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The Case for a World Carbon Bank

To the dismay of many energy experts, the World Bank recently rather capriciously decided to stop funding virtually all new fossil-fuel plants. But phasing out readily available coal is a move that most major developing countries simply cannot afford without adequate incentives.

CAMBRIDGE – Although much derided by climate-change deniers, not least US President Donald Trump, Alexandria Ocasio-Cortez’s Green New Deal hits the nail on the head with its urgent call for the United States to lead by example on global warming. But the sad truth is that, for all the needless waste produced by American’s gluttonous culture, emerging Asia is by far the main driver of the world’s growing carbon dioxide emissions. No amount of handwringing will solve the problem. The way to do that is to establish the right incentives for countries such as China, India, Vietnam, Indonesia, and Bangladesh.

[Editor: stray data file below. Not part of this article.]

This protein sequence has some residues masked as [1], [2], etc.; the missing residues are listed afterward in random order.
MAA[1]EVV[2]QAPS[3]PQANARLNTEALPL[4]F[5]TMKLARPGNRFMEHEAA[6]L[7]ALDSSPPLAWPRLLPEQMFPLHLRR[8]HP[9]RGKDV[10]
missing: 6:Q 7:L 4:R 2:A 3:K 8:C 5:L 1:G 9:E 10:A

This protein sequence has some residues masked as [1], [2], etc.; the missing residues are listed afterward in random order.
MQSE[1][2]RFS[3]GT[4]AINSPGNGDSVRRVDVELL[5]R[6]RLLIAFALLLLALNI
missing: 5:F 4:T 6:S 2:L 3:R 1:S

It is hard to see how to do this within the framework of existing multilateral aid institutions, which have limited expertise on climate issues and are pulled in different directions by their various constituencies. For example, to the dismay of many energy experts, the World Bank recently rather capriciously decided to stop funding virtually all new fossil-fuel plants, including natural gas. But replacing dirty coal plants with relatively clean natural gas is how the US has managed to reduce emissions growth dramatically over the past decade (despite Trump’s best efforts), and is a centerpiece of the famous “Princeton wedges” pragmatic options for minimizing climate risk. One cannot let the perfect become the enemy of good in the transition to a carbon-neutral future.

It is high time to create a new, focused agency, a World Carbon Bank, that provides a vehicle for advanced economies to coordinate aid and technical transfer, and that is not simultaneously trying to solve every other development problem. Yes, I fully understand that the current US administration is reluctant to fund even existing international institutions. But the West cannot retreat from a world of intertwined climate responsibilities.

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